Music: Pussycat Dolls, Jenny Lewis, Justice, MGMT, The Hives, and Natasha Bedingfield
My iPod is running a triathlon of musical genres as the moment. One moment I'm listening to Justice's brilliant DVNO (I'm late to the party, I know), then MGMT's "Kids," and next it's the Pussycat Dolls craptastically listenable "Bottle Pop."
Or is my iPod just a--hold on, this is seriously bringing the lols right now. There's an effeminate jock sitting near me on the couch listening to Avril Lavigne's "Fall To Pieces." He's eating Quiznos and his iPod is waaaay to loud. But I mean...does he really want the world to know his iPod playlist??
The Pussycat Dolls. Off their new uber-engineered pop manifesto, Doll Domination, two songs stand out as fantastic radio singles. "Bottle Pop," featuring a rap by Snoop Dog that is undoubtedly the highlight of the track, is a fun, accesible club song with dirty dancing the obviou provocation. The chorus is fine ("Bottle Pop" is sexual enough without explanation), but the writers have tried to add meaning to the lyrics--something about skinny models and the Dolls, who have "asses in the back." Because models have asses in the front. The other track, "Who's Gonna Love You," is so sugary I'm sure I'm gaining weight just by listening to it. Irreverently bouncy--almost rapturous--the chorus explodes in candy fireworks, complete with dancing babies in makeup and cats with glittering whiskers. It's messy, though, as if the producers took every saccharine Garageband sample and slapped them together in hopes of redeeming, well, every other dirrrty track.
Okay, the jock just played "Fall To Pieces" again. Srsly?
Jenny Lewis. Lewis has an almost God-like following, and it's strange considering how little she caters to the whims of fans. (I suppose that's a strength. I know emos that would sacrifice themselves for Fiona Apple) "Black Sand" is an interesting mix of melancholy and cheerful, similar to Rilo Kiley's latest effort, with "Carpetbaggers" a country track that's probably too country for country radio. Acid Tongue's title track is predictably beautiful, and much better than anything Lewis wrote for Rabbit Fur Coat. Lewis' gentle falsetto peaks as she croons, "I'm a liar!" over soft guitar strumming and an odd-sounding chorus of anonymous male voices. If this sounds familiar, it's because the title track of More Adventurous is nearly identical.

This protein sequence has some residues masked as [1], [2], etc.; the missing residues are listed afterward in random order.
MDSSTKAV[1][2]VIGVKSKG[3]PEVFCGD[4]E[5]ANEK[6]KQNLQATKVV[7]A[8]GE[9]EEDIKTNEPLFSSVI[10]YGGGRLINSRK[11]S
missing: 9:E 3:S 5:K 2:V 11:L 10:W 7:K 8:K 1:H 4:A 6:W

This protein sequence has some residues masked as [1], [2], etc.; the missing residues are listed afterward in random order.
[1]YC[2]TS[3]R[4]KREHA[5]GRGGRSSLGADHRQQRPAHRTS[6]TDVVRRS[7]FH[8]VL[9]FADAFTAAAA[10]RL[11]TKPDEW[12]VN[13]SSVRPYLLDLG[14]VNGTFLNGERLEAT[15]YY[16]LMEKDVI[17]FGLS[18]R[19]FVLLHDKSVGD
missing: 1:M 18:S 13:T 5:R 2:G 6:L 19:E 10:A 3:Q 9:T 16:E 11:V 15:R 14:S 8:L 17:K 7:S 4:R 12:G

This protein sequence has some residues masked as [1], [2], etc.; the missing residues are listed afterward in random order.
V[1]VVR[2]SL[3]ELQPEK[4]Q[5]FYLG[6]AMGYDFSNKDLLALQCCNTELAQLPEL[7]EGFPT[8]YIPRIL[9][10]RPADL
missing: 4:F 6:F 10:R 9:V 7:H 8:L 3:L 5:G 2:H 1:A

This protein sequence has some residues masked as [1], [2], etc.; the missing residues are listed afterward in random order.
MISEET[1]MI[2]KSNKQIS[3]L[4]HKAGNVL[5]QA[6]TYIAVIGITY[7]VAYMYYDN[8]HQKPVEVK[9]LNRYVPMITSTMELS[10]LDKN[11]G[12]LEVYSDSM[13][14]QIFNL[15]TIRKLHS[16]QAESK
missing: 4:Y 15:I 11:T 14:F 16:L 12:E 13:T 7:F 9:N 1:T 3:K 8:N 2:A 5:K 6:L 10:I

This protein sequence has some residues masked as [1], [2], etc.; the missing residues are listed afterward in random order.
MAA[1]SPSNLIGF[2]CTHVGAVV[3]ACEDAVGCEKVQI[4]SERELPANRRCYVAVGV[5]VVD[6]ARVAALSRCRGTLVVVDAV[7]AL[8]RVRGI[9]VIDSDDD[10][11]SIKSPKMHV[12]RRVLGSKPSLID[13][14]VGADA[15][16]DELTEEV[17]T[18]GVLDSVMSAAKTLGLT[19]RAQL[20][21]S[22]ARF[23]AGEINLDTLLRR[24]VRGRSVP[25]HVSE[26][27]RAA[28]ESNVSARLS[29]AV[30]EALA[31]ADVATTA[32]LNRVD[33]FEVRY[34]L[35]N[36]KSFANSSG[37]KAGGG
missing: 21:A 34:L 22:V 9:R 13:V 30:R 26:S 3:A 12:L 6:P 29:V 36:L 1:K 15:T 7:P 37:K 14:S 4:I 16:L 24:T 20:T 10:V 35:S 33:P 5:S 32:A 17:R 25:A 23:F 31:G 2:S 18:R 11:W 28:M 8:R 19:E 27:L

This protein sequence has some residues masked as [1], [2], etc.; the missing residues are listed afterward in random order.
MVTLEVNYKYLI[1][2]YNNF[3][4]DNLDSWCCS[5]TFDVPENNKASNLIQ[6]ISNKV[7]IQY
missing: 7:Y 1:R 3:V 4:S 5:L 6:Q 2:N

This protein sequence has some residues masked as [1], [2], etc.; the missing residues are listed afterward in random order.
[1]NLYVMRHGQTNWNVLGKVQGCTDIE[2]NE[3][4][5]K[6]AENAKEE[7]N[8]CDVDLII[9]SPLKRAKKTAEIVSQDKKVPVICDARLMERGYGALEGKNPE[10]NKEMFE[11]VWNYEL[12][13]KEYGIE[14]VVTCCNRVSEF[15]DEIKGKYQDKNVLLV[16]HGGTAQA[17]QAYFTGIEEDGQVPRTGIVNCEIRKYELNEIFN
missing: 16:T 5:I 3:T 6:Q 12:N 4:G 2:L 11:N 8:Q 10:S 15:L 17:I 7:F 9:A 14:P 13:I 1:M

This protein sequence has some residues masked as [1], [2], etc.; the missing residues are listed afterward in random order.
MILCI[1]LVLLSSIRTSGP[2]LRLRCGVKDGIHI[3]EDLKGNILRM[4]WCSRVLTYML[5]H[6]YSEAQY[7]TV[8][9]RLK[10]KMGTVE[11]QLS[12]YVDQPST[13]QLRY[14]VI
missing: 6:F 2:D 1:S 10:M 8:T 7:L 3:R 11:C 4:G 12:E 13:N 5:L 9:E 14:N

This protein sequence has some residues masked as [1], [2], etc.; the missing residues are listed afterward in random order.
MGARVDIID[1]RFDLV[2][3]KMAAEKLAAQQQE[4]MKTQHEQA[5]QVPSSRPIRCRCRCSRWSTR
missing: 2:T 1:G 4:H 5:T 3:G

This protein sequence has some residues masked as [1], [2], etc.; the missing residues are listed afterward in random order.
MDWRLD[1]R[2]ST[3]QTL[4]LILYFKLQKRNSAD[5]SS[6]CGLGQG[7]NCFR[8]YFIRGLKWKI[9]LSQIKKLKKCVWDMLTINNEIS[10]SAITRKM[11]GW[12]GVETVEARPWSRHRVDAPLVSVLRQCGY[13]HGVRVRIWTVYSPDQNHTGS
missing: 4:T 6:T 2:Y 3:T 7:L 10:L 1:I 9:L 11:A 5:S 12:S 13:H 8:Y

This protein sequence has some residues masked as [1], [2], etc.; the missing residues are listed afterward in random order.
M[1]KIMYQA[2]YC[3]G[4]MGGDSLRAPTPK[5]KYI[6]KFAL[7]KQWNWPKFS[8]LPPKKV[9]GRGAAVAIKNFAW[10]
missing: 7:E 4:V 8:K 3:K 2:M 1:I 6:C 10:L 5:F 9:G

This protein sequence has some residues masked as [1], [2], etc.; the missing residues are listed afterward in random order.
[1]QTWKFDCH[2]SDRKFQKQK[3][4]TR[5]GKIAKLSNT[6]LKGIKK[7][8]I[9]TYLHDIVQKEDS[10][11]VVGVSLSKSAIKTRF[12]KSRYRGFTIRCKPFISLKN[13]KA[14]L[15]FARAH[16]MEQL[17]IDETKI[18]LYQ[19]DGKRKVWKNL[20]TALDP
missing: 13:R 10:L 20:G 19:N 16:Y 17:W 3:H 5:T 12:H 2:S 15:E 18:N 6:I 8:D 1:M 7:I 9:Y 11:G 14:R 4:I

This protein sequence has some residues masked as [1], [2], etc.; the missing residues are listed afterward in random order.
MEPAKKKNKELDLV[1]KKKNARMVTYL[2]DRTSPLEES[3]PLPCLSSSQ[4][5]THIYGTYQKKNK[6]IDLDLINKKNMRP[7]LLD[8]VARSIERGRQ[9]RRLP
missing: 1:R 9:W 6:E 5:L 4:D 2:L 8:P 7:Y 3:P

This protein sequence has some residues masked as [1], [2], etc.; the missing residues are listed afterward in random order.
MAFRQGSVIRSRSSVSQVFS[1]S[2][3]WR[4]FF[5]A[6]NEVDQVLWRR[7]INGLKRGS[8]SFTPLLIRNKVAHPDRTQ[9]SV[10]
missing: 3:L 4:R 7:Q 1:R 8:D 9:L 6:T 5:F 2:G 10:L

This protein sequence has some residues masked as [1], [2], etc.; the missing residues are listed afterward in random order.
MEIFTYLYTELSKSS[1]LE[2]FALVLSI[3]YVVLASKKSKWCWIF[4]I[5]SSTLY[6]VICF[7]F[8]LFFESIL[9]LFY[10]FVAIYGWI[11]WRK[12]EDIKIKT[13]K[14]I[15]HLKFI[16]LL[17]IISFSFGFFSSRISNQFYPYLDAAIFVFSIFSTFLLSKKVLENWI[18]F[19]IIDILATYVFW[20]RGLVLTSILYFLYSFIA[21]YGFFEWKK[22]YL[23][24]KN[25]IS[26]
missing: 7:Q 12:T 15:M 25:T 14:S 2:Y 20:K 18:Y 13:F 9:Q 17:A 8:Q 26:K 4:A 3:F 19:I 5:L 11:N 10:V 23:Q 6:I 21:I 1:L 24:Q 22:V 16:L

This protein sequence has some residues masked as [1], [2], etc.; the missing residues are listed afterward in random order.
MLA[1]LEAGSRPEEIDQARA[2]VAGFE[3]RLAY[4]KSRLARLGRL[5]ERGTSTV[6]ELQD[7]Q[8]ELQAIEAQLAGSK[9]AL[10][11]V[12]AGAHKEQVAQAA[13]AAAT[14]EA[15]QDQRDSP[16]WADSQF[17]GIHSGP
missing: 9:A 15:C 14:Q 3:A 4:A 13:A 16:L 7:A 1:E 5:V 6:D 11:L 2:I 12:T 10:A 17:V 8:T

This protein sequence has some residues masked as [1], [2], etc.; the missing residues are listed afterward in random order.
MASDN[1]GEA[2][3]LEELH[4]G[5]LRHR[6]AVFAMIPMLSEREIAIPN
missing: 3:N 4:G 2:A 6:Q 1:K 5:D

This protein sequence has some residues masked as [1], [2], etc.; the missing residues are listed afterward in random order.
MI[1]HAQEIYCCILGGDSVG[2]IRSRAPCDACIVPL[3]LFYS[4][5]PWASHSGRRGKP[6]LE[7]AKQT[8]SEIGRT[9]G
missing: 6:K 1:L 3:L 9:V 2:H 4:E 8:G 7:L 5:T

MGMT...is phenomenal. So many bands try to capture the simple emotions that come so easily to MGMT: fragility ("Kids"), sensuality ("Electric Feel"), authenticity and that only-in-music paradox of complex simplicity. The message behind "Time to Pretend" takes twenty-six seconds to communicate. Independence is a feeling, not a tangible state of being. MGMT understands this, and no where is that more artistically delivered than on the excellent latter track.
Jem. What happened to you? The reggae-electronica-sex soundtrack songstress of 2004 has clearly left the building, leaving a derivitave diva with a serious lack of direction in her place. The genius of Finally Woken's sexual-without-slutty "Save Me," sexual and slutty "Come On Closer," and apocolyptic "24" is certainly not to be found on the ironically titled Down To Earth. The only track coming close to gre--decency is "Crazy," which is still a bit too Sheryl Crow circa 2003 to really stand out. If you're going to create a pop record, at least do it right; when an artist like Jem changes her iTunes genre listing from "electronica" to "pop," she better be sure she'll get a radio single. Unless "Amazing," which is actually kind of okay, starts getting some spins from the men upstairs (a.k.a. New York and Chicago DJs), I'm afraid this album is a lost cause. She shore is purty, though.
Natasha Bedingfield. Thank freaking goodness. I'm not a particular fan of Bedingfield's work, but I adored Unwritten's best track "Single" for its scrumptious bass line and empowering chorus. "Angel," off Pocketful of Sunshine, while definitely not falling into the category of "empowering," is the single "Single" never was. The addictive post chorus chant, a Fergie-inspired spelling of "A-N-G-E-L," will never leave your mind once it's hip-hop tentacles have popped and locked their way inside. The single answers two questions left open by Unwritten: Bedingfield can most certainly do hip-hop, and no, she's not the feminist everyone thought she was. Your life is, sadly, all about pleasing men. Deal with it.
...and the jock has fallen asleep.